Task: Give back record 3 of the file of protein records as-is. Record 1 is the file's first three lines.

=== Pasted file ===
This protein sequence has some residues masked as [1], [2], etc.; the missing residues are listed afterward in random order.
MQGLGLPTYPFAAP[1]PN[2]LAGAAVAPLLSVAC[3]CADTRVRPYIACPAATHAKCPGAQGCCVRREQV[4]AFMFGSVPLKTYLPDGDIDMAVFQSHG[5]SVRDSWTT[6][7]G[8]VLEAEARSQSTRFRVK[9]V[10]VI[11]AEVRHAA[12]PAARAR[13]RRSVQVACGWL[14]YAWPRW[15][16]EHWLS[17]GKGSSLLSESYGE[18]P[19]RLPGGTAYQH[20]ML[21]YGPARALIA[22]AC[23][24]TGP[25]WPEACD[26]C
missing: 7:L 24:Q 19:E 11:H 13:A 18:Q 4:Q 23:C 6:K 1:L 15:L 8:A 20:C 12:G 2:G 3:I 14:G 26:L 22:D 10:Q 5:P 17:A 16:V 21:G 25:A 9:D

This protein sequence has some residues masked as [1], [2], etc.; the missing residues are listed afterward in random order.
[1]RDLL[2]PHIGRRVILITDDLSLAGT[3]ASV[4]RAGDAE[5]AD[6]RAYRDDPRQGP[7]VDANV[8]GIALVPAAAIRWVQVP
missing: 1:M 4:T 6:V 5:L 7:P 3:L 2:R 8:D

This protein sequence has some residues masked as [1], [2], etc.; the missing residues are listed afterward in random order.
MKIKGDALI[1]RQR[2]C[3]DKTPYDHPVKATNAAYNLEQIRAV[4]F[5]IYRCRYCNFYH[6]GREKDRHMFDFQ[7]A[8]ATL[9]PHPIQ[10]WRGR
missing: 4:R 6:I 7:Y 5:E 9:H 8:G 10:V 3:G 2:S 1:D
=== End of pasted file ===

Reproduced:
This protein sequence has some residues masked as [1], [2], etc.; the missing residues are listed afterward in random order.
MKIKGDALI[1]RQR[2]C[3]DKTPYDHPVKATNAAYNLEQIRAV[4]F[5]IYRCRYCNFYH[6]GREKDRHMFDFQ[7]A[8]ATL[9]PHPIQ[10]WRGR
missing: 4:R 6:I 7:Y 5:E 9:H 8:G 10:V 3:G 2:S 1:D